The Tech Side #3: Imperial Starships – Artificial Gravity Systems

In this series of articles – The Tech Side – I’ll be continuing talking about various bits of different tech, what gave me the ideas for them, and a little about what I did with them in various stories.

This time, I’ll be taking a look at the artifical gravity system onboard Imperial starships of the Terran Space Fleet!

This will be quite a heavy subject (pun intended) as we’ll be discussing the need for artificial gravity in space! Gravity is very important, and not just because everything the crew would try to leave anywhere, would float away and cause a massive clutter problem – but also for reasons of health! You see, in zero gravity, Human physiology weakens. Muscles atrophy during extended stays in zero gravity, including the heart muscle. Personnel aboard the ISS (International Space Station) spend a lot of time exercising to keep fit and to delay muscle loss during their tours in orbit.

[Incidentally, in order to see the rest of these articles in this series, click on the category name The Tech Side.]

Rather than opt for the rotating centrifugal option seen in space stations and space ships (such as in “2001: A Space Odyssey” for example – and more recently in “The Expanse”) ships in Galaxii and my other series all use artificial gravity systems to keep their crews – well, grounded!

How would this work? Well, I put a lot of thought into this. A quick search of the internet on the subject will bring up results like this, this and this – which all appear to concentrate on centrifugal force – that is, either putting people in a tin can and swinging it around an axis to create an outward force simulating gravity, or using magnetism (in various ways) to pull them downwards. A few articles I found discuss the use of gravitons – tiny particles that carry the gravitational force – but which (up to 2016 at least) have remained theoretical… which is another way of saying “we think this is how it works, but we haven’t been able to prove it yet”. Gravitons – while referred to in science and science fiction quite a lot (I remember the Mekon using gravitons in his plus-gravity ray back in the 1980’s Dan Dare comic!) and are still apparently quite controversial because they haven’t been detected or proven to exist yet.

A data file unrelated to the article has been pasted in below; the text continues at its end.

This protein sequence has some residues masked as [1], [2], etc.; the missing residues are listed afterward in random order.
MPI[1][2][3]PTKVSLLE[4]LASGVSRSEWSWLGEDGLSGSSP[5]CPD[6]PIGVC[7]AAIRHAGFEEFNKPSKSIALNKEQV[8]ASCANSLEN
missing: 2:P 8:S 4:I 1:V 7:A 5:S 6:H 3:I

Since the existence of gravitons remains speculative (i.e. theoretical) I decided to not mention ‘gravitons’ specifically in my writing, but to rather insert an element called “Workaroundium” instead.

In terms of approaching the science of artificial gravity in my writing, I opted to attack the middle ground – that’s to say, I didn’t use the centrifugal form of simulated iintertia-induced gravity since well, it all looks so untidy to me! Instead, I decided to use something like the theorized gravitons in a kind of “artificial gravity generator” which would be quite small and easy to manufacture and replicate – about the size of the 10 watt loudspeaker unit found in your car! It would be big enough to hold in your hand, consisting of a square or circular module which connects to the ship’s power and control circuits, and underneath it, a graviton directional transmission cone through which the device emits gravitons in a direction away from the unit. The schematic below is how I imagine the item would look: